Anchors away: USGA and R&A to prohibit use of anchored strokes

| November 29, 2012 | 0 Comments

Anchoring a putter to your body would become illegal under new Rule 14-1b

The ongoing controversy surrounding the use of broomstick and belly putters via an ‘Anchored’ stroke took a dramatic turn recently, as golf’s governing bodies announced changes to the Rules of Golf that would prohibit anchoring the club against the body.

On November 30th, the R&A and the United States Golf Association (USGA) proposed a new rule, Rule 14-1b, which would prohibit “strokes made with the club or a hand gripping the club held directly against the player’s body, or with a forearm held against the body to establish an anchor point that indirectly anchors the club.”

In essence, the proposed rule prohibits players from creating a “third point of contact” with the club (the hands are the first two points). Thus, it will be illegal to anchor the club against any part of the body, like a player’s chin (in the case of a broomstick putter) or the belly (for belly putters) etc.

The proposed rule does NOT, however, ban the equipment itself. This is an important distinction. Broomstick and belly putters can still be manufactured, sold and used by any player, provided that the player does not anchor it during a stroke.  This will come as a relief to some players who—like Masters Champion Angel Cabrera – have used long putters without anchoring them against the body.

In proposing the new Rule, The R&A and the USGA concluded that the long-term interests of the game would be served by confirming a stroke as the swinging of the entire club at the ball.

“Throughout the 600-year history of golf, the essence of playing the game has been to grip the club with the hands and swing it freely at the ball,” said USGA Executive Director Mike Davis. “The player’s challenge is to control the movement of the entire club in striking the ball, and anchoring the club alters the nature of that challenge. Our conclusion is that the Rules of Golf should be amended to preserve the traditional character of the golf swing by eliminating the growing practice of anchoring the club.”

The anchoring stroke – once seen as a last-ditch effort to cure the yips or revitalise an ailing or aging body – has almost become commonplace over the last few years, with an increasing number of professionals turning to the long/belly putter (and thereby inspiring a generation of amateurs, hackers and even juniors to adopt them.)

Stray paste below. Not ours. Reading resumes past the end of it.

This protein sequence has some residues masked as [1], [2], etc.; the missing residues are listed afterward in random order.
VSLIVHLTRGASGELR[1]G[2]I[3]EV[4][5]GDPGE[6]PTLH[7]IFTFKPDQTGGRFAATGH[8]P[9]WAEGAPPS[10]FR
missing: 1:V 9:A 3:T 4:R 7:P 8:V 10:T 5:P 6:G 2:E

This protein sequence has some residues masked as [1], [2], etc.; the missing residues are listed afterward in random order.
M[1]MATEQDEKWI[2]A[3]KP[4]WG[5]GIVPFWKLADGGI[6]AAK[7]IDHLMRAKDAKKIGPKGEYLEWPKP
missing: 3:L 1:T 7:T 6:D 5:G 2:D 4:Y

Between 2011/2012 three of five major golf championships were won by players using a long putter. This led many in the industry to speculate on whether anchoring gives golfers an unfair advantage, as it creates a more stable stroke by eliminating nervous hand movements, etc. Others voiced their concerns that the stroke was outside the traditions of the game itself, a point which was noted by the R&A.

“Anchored strokes have become the preferred option for a growing number of players and this has caused us to review these strokes and their impact on the game,” said Peter Dawson, Chief Executive of The R&A. “Our concern is that anchored strokes threaten to supplant traditional putting strokes which are integral to the longstanding character of the sport.”

It should be noted that the rule, which would not come into effect until January 1, 2016, is not officially set in stone. The R&A and the USGA have stated that they will first consider any comments and suggestions from throughout the golf community.

“We believe we have considered this issue from every angle but given the wide ranging interest in this subject we would like to give stakeholders in the game the opportunity to put forward any new matters for consideration,” said Dawson.

Following the announcement, the wider golf community was vocal about the proposal, with opinions spewing forth across social media sites like Facebook, Twitter, Blogs and forums, as well as across mainstream media.

In addition, the various industry organisations offered their opinions on the matter. The PGA of America was the first off the block, urging the R&A and USGA to reconsider the proposal.

“The PGA has long supported the USGA in its role of establishing the Rules of Golf governing play and equipment,” said PGA president Ted Bishop. “We have tremendous respect for the USGA in regard to their critical role in writing and interpreting the Rules of Golf.  As our mission is to grow the game, on behalf of our 27,000 men and women PGA Professionals, we are asking them to seriously consider the impact this proposed ban may have on people’s enjoyment of the game and the overall growth of the game.”